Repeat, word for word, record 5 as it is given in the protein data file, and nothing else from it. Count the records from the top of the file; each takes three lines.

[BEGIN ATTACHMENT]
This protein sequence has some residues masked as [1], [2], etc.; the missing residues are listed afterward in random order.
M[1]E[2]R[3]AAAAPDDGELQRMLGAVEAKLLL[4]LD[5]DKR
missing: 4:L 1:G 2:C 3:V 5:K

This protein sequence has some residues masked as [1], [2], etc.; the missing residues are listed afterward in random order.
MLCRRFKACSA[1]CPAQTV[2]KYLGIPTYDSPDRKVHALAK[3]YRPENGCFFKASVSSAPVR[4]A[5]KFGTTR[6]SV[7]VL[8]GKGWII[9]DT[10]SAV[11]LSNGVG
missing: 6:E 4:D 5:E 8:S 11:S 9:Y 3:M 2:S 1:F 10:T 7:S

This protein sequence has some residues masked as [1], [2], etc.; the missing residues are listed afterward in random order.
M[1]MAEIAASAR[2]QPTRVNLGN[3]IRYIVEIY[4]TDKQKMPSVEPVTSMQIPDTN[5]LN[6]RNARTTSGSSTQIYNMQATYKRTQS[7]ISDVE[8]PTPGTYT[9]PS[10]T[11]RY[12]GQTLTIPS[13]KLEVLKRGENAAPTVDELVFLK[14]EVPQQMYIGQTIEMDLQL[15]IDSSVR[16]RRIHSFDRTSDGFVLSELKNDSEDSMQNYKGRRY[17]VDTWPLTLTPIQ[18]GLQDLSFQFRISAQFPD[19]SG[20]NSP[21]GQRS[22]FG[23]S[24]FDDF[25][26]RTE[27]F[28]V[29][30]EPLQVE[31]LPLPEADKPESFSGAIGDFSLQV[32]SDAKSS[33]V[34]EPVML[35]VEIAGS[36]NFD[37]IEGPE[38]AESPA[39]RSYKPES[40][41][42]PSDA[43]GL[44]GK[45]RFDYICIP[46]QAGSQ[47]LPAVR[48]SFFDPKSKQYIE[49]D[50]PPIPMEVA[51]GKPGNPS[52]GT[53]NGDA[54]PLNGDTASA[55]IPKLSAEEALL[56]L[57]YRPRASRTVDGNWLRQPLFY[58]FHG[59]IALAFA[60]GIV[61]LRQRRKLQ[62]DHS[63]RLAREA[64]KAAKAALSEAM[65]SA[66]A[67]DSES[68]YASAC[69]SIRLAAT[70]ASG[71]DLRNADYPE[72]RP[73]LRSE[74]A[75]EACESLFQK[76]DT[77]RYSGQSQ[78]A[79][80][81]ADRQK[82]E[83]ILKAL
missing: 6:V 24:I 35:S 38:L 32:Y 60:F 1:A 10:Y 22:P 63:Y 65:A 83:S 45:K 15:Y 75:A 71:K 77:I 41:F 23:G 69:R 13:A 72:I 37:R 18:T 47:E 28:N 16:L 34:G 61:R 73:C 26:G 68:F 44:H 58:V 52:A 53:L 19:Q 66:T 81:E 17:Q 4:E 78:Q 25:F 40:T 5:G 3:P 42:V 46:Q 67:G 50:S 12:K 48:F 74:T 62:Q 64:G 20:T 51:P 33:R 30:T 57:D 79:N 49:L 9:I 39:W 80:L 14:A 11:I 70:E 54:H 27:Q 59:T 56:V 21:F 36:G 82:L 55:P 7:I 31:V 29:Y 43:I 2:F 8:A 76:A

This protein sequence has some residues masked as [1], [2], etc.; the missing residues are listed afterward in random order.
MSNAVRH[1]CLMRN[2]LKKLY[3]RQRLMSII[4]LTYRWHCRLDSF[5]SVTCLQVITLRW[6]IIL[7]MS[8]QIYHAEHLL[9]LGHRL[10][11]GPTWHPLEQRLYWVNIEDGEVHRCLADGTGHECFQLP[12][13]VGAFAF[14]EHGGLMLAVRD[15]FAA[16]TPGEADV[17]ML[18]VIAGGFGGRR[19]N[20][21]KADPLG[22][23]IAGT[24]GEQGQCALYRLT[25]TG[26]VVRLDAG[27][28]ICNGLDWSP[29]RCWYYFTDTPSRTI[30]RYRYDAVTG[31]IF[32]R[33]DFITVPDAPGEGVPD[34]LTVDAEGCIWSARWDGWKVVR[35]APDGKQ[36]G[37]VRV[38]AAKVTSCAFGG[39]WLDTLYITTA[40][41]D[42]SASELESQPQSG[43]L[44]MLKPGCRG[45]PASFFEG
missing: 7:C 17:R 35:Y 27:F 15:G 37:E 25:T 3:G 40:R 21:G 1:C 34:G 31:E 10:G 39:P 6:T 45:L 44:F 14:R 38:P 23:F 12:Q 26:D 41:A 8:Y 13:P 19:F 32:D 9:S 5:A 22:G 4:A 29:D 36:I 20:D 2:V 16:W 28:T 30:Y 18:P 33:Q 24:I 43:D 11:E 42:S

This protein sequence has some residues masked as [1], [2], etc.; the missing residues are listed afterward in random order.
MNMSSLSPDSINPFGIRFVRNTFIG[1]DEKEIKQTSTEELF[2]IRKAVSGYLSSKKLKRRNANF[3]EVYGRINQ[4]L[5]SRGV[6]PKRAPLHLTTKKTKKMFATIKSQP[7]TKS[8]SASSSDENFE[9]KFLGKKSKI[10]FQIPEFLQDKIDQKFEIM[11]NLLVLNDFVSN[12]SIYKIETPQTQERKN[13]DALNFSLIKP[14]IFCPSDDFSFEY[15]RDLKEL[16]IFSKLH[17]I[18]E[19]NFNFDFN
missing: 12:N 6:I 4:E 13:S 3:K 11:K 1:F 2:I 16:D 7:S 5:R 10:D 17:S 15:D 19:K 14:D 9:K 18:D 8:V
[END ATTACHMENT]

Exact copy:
This protein sequence has some residues masked as [1], [2], etc.; the missing residues are listed afterward in random order.
MNMSSLSPDSINPFGIRFVRNTFIG[1]DEKEIKQTSTEELF[2]IRKAVSGYLSSKKLKRRNANF[3]EVYGRINQ[4]L[5]SRGV[6]PKRAPLHLTTKKTKKMFATIKSQP[7]TKS[8]SASSSDENFE[9]KFLGKKSKI[10]FQIPEFLQDKIDQKFEIM[11]NLLVLNDFVSN[12]SIYKIETPQTQERKN[13]DALNFSLIKP[14]IFCPSDDFSFEY[15]RDLKEL[16]IFSKLH[17]I[18]E[19]NFNFDFN
missing: 12:N 6:I 4:E 13:S 3:K 11:K 1:F 2:I 16:D 7:S 5:R 10:D 17:S 15:D 19:K 14:D 9:K 18:D 8:V